The bond is held as collateral against the taxes on future production. You only get it back if you go out of business.

right. wasn't totally clear there. thanks

Kegging and Bottling / Re: Uh oh, didn't mix yeast well.
« on: July 17, 2013, 01:09:20 PM »
just have a capper and a little dish of dry yeast with you every time you open a bottle to drink. no pfft on opening, add yeast and recap!

Other Fermentables / Re: Strawberry Soda
« on: July 17, 2013, 10:36:30 AM »
Wont this make strawberry wine if you ferment it.

the idea is that you let it ferment only enough to carbonate the bottle then refrigerate it and consume quickly. It's how all soda used to be made. There won't be enough alcohol to be significant and as long as you do small enough batches and it's not gross you will drink it all up before it becomes an issue.

Yeast and Fermentation / Re: 1056 Smack Pack Viability
« on: July 17, 2013, 08:26:27 AM »
Do I need one or two packs?  I'm not too familiar using pitching rate calculators...

FWIW, this won't be ready to pitch by Friday.

How long does starter prep usually take?

if you make the starter now and are able to give it a good swirl every hour or so for the next 36 it should be mostly done by tomorrow night, Friday morning at the latest. Then you have to crash cool it to decant the spent 'beer' that will take another 12-24 hours.

so you could pitch on Saturday morning or afternoon. I leave wort overnight without pitching all the time.

Other Fermentables / Strawberry Soda
« on: July 17, 2013, 08:24:35 AM »
So my 2.5 year old REALLY wants to brew this weekend. I asked him what he wanted to brew and he said strawberry soda.

Well I am not one to deny my child's wish to brew so.

I am thinking I will make a strawberry syrup by soaking strawberries overnight in sugar to draw out the juices. maybe a little heat or maybe not. Add this syrup to an empty two liter bottle with water and enough additional sugar to get to the sweetness we want.

I have some us-05 in the fridge I figure .25 packets of that and leave it on the counter till the bottle gets tight and then chill.

Anybody have any additional ideas?

would a few drops of vanilla or almond extract go amiss?

Oooh how about some fresh mint leaves?

Yeast and Fermentation / Re: 1056 Smack Pack Viability
« on: July 17, 2013, 08:04:47 AM »
If the yeast is good you should only need to use one of the packs and save the other.

pitch one smack pack into each.

Do I need one or two packs?  I'm not too familiar using pitching rate calculators...

If you are looking to pitch 10 gallons of 1.050ish ale with packs with best by dates probably sometime in august as the latest you are going to need both packs in a 3 liter starter to approach ideal cell counts. I think you would be fine with both packs in two liters but that is under pitching according to best practices.

check out enter your batch volume and expected gravity. enter the production date which is stamped right on the pack of wyeast I think. if not that is the best by date and the production date is minus 4 months from there. Select intermittent shaking from the aeration method menu and you can play around with the steps and the starter volumes and see the cell count change.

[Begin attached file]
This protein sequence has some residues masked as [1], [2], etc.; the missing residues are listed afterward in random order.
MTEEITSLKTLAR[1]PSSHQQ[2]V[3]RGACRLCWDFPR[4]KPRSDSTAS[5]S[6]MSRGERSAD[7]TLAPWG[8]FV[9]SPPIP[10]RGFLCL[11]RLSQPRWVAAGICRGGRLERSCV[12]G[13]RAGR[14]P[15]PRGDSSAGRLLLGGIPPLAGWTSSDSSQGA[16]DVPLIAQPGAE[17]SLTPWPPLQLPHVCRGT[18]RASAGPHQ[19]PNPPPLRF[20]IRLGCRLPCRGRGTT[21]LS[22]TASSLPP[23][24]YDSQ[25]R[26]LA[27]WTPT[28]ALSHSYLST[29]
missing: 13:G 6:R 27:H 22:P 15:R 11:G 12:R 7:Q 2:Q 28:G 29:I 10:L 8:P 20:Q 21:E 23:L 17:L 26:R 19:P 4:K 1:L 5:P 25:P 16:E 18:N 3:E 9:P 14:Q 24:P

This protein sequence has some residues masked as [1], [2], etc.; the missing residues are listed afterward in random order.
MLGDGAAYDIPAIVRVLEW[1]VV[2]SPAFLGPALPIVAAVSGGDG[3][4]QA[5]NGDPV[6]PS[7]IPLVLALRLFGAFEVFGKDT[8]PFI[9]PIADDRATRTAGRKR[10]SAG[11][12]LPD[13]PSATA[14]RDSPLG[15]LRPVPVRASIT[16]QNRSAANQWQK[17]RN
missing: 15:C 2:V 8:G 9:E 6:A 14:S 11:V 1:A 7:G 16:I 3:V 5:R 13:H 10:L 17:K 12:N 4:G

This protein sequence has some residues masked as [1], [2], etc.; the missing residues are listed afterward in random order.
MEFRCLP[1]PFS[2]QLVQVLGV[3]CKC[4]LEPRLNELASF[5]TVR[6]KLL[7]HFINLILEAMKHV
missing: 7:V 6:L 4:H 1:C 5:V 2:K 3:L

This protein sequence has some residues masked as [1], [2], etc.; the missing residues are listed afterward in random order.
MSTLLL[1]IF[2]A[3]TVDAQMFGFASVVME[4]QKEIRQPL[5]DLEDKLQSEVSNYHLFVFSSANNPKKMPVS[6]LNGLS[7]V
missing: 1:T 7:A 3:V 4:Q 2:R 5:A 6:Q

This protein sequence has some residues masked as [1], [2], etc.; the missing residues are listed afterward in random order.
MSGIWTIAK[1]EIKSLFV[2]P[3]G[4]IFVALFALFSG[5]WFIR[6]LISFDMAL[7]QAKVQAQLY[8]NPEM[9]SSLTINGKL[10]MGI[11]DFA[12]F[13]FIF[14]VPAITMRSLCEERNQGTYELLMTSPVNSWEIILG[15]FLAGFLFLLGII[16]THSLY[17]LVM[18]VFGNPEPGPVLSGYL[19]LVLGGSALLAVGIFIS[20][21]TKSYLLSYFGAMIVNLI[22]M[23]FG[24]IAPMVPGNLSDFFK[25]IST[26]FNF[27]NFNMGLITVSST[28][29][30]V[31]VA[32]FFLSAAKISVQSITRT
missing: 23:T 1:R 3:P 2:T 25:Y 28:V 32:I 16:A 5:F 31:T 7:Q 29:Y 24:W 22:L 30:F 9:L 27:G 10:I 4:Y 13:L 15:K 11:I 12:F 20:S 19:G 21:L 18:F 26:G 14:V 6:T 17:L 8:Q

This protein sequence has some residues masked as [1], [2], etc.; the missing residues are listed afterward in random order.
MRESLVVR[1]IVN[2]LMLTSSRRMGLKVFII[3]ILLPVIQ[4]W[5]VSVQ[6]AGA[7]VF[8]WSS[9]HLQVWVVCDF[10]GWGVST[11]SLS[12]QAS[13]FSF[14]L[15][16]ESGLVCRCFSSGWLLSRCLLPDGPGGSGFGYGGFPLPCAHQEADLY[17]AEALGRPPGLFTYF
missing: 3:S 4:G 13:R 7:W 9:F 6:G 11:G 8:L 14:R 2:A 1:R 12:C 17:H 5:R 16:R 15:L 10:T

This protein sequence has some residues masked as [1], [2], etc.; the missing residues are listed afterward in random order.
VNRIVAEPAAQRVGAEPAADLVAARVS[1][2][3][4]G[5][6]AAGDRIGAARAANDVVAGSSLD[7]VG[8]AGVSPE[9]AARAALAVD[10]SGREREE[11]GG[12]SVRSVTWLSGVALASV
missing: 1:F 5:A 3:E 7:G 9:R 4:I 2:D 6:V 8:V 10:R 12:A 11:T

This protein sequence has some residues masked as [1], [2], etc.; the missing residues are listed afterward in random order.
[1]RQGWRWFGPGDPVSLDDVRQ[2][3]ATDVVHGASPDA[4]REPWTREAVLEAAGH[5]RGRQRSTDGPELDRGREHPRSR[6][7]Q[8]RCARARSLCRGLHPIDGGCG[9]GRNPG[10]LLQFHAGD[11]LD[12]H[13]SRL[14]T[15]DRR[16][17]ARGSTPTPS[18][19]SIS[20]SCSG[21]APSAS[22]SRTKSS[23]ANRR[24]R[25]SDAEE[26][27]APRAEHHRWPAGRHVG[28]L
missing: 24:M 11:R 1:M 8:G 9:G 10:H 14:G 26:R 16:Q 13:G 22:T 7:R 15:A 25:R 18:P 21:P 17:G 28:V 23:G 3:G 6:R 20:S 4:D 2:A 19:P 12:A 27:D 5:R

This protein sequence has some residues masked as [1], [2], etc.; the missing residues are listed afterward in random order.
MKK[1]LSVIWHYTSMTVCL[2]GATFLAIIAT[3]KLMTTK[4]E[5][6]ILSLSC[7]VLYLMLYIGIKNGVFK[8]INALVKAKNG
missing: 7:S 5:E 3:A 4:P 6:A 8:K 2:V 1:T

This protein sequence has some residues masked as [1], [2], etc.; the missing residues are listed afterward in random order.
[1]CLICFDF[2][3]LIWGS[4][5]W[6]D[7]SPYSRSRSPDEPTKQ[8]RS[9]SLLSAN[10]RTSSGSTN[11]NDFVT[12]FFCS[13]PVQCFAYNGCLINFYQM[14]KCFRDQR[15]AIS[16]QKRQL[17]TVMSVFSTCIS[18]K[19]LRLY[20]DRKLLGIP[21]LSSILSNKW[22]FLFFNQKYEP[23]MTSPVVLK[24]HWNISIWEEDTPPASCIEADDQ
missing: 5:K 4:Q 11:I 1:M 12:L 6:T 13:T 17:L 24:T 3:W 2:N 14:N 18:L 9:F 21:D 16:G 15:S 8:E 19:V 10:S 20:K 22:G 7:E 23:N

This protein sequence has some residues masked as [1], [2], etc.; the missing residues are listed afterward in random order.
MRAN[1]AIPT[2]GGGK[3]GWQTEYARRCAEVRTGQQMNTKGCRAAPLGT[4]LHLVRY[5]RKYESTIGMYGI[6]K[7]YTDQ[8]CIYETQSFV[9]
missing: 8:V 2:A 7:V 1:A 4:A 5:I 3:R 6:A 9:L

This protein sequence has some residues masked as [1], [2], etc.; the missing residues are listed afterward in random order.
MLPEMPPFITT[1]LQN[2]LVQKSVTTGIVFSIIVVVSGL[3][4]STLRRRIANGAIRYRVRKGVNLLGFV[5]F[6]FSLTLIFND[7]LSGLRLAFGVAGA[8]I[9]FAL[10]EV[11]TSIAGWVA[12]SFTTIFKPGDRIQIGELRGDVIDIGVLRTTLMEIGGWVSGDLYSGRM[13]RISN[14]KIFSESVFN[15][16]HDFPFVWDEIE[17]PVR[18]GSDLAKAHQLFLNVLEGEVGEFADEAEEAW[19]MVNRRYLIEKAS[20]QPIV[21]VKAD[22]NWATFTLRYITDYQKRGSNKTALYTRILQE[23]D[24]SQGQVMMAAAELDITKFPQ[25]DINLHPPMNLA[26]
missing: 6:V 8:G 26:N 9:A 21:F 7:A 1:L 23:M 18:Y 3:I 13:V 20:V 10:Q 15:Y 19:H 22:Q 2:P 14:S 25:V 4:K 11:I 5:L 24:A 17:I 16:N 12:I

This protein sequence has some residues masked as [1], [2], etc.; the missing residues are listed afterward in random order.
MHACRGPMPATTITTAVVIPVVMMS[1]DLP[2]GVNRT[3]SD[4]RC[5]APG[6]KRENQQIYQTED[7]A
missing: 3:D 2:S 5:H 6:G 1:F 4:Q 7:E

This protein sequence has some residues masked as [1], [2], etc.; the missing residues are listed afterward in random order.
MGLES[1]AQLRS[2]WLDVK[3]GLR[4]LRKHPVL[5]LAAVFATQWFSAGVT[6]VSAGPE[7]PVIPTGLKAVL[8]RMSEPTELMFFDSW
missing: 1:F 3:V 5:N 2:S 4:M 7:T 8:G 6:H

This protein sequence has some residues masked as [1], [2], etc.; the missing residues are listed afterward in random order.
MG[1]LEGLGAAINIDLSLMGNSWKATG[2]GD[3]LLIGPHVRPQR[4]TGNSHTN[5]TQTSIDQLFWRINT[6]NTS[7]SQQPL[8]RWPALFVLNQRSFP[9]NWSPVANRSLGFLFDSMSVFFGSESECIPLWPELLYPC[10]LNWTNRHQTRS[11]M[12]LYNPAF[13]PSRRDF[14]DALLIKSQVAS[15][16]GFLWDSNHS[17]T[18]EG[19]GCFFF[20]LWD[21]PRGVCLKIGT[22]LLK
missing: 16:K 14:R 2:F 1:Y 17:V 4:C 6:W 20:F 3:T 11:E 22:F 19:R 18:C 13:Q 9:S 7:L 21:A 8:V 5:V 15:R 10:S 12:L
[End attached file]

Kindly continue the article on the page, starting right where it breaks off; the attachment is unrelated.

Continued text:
I would pitch each into it's own 1 liter starter, when they are done on Friday morning or so put them in the fridge to crash. during the boil pull off 2 liters of wort and chill it as quickly as you can. decant the spent starter wort and add the fresh wort. Let that work while you finish your boil, chill etc. when you are at pitching temp just pitch the full volume.

Yeast and Fermentation / Re: 1056 Smack Pack Viability
« on: July 17, 2013, 07:35:03 AM »
+1 to a starter. 200 grams of DME + enough water to make 2 liters boil for 5 minutes and chill to room temp. pitch both packs.

If you don't have a 5 liter flask or a gallon jug, use two .5 gallon or even 1 quart jugs and make 700 ml starters with 70 grams of DME each. pitch one smack pack into each.

If you got this yeast back at the end of may it's already getting somewhat elderly anyway. give it a pick me up.

Going Pro / Re: Going Pro Cheap - NJ Farm Brewery Licensing and Fees
« on: July 16, 2013, 02:15:58 PM »
Massachusetts is doing something similar. you still have to deal with the feds and pay a bond but that goes towards your taxes due them anyway. I imagine your locality will have some ideas around what can and can't be a) a brewery and b) a tasting room not to mention local ordinances regarding intent to serve alcohol. but yeah it's pretty cool!

Ingredients / Re: WLP050 Tennessee Whiskey Yeast
« on: July 16, 2013, 01:43:26 PM »
Any other ideas on how to use this yeast in a higher gravity beer?

I actually think it would work well in any high gravity beer. I was just taking the pi$$ on the peated malt thing. If you like that though you should try it. I might be tempted to get the scotch whisky yeast instead if you are after the smoke character. It reminded me of the edinborough yeast in the mild earthiness it lent.